Exploring for Roll Front Uranium Deposits and Groundwater Using Airborne Electromagnetic Surveys in the Nebraska Panhandle
Steven Silbray, James Cannia, Bruce Smith, and Jared Abraham
Recent advances in application of airborne electromagnetic [AEM] surveys to groundwater management programs can also be utilized to map aquifers that host uranium deposits. The US Geological Survey and the Nebraska Geological Survey have collected AEM data as part of an ongoing project to define the hydrogeologic framework of the principal shallow aquifer in the Nebraska Panhandle. Additional interpretation of these data sets has identified areas where the deeper confined aquifer of the Tertiary White River Group may contain economic deposits of uranium. Uranium mineralization occurs as roll fronts in the fluvial sediments of the White River Group in the Crawford area. The Crow Butte in situ recovery [ISR] mine has produced approximately 16 million pounds of U3O8 since 1991 from these deposits. The roll front deposits formed along the margins of the paleovalleys cut into the underlying Cretaceous Pierre Shale. Uranium mineralization is present as far south as Cheyenne County approximately 90 miles from Crow Butte. Several mining companies have recently leased additional acreage for uranium exploration across a wide area in the Nebraska Panhandle. The coarse fluvial sediments of the White River Group are electrically resistive when compared to the surrounding material. In 2010, a helicopter time domain AEM system (SkyTEM ) was flown in several areas of the Nebraska Panhandle. The interpreted distribution of deep resistive units correlates with the generalized location of the coarse grained White River Group fluvial sediments mapped from oil and gas borehole geophysical logs. In some areas, the detection of the fluvial sandstones and conglomerates was near the limit of the depth resolution of the SkyTEM system (300 meters) and was masked by thick electrically conductive materials of the overlying sediments. There are fixed wing AEM systems available that can effectively map to depths of 500 meters but with little resolution of shallow aquifers. Deeper mapping AEM systems using carefully designed interpretation (data inversion) would allow mapping of the larger White River Group paleovalleys over most of the Nebraska Panhandle. By using current AEM technologies, both groundwater and uranium resources can be mapped using technologies that are suitable for the depths and the characteristics of the target.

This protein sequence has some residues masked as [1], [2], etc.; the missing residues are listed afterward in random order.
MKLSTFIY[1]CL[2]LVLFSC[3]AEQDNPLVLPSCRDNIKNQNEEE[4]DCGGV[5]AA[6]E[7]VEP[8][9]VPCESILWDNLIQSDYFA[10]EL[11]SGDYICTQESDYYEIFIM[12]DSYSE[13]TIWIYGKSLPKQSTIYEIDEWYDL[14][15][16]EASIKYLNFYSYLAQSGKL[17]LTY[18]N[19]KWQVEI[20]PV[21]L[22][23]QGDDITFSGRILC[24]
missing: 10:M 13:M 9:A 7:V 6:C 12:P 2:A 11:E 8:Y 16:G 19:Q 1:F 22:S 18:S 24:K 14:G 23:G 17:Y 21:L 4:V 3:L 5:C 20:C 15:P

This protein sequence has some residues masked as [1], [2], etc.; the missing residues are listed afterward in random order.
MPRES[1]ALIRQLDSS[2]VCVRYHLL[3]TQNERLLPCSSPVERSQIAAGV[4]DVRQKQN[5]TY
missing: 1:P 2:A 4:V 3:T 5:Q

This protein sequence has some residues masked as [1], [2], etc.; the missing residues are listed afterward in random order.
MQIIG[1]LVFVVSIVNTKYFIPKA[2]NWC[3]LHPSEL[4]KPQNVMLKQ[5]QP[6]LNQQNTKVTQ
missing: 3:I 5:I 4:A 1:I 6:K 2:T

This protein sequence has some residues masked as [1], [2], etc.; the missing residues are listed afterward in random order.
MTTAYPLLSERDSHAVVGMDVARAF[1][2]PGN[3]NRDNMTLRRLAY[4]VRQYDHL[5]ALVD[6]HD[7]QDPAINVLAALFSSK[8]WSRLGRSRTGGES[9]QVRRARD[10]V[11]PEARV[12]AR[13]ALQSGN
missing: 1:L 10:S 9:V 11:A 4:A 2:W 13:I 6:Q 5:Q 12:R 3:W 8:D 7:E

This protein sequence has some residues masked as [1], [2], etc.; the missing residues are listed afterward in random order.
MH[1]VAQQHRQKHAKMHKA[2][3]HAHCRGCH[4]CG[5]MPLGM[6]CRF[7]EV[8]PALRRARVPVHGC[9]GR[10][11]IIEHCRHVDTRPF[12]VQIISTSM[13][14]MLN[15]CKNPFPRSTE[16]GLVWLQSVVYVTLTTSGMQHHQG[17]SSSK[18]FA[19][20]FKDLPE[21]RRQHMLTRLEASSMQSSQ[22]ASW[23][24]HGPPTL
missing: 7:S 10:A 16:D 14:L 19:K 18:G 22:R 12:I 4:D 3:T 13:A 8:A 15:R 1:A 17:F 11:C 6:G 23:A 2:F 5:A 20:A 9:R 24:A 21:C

AAPG Search and Discovery Article #90156©2012 AAPG Rocky Mountain Section Meeting, Grand Junction, Colorado, 9-12 September 2012